Thanks for sharing this post, its really good information I get through this blog.CDPO Online Exam Training

Infosectrain01

3 ways Booking.com is improving its B2B marketing game

Read more

Time is of the essence, especially for customer service teams. With chatbots, you can interact and assist customers at a larger scale, al...

Jai

Triple-digit customer database growth, personalised engagement become reality for Stone & Wood

Read more

Blog Posts

Getting privacy right in a first-party data world

With continued advances in marketing technology, data privacy continues to play catchup in terms of regulation, safety and use. The laws that do exist are open to interpretation and potential misuse and that has led to consumer mistrust and increasing calls for a stronger regulatory framework to protect personal information.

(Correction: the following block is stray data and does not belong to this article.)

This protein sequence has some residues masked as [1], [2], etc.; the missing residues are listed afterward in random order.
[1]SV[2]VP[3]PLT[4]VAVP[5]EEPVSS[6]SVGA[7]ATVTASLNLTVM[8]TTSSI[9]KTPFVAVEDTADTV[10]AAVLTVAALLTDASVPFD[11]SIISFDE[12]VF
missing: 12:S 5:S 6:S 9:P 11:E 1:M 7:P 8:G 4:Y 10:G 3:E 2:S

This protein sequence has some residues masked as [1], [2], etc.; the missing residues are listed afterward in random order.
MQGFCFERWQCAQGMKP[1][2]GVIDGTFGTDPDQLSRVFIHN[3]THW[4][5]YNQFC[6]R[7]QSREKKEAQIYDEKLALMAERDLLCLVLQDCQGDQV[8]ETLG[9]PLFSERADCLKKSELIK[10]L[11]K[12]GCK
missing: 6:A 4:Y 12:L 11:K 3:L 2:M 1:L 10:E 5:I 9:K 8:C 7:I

Furqan Wasif

Head of biddable media, Tug

​Beyond greenwashing: Why brands need to get their house in order first

Environmental, Social and (Corporate) Governance is a hot topic for brands right now. But before you start thinking about doing good, Craig Flanders says you best sort out the basics.

Craig Flanders

CEO, Spinach

​The value of collaboration: how to keep it together

Through the ages, from the fields to the factories to the office towers and now to our kitchen tables, collaboration has played a pivotal role in how we live and work. Together. We find partners, live as families, socialise in groups and work as teams. Ultimately, we rely on these collaborative structures to survive and thrive.

Rich Curtis

CEO, FutureBrand A/NZ

Sign in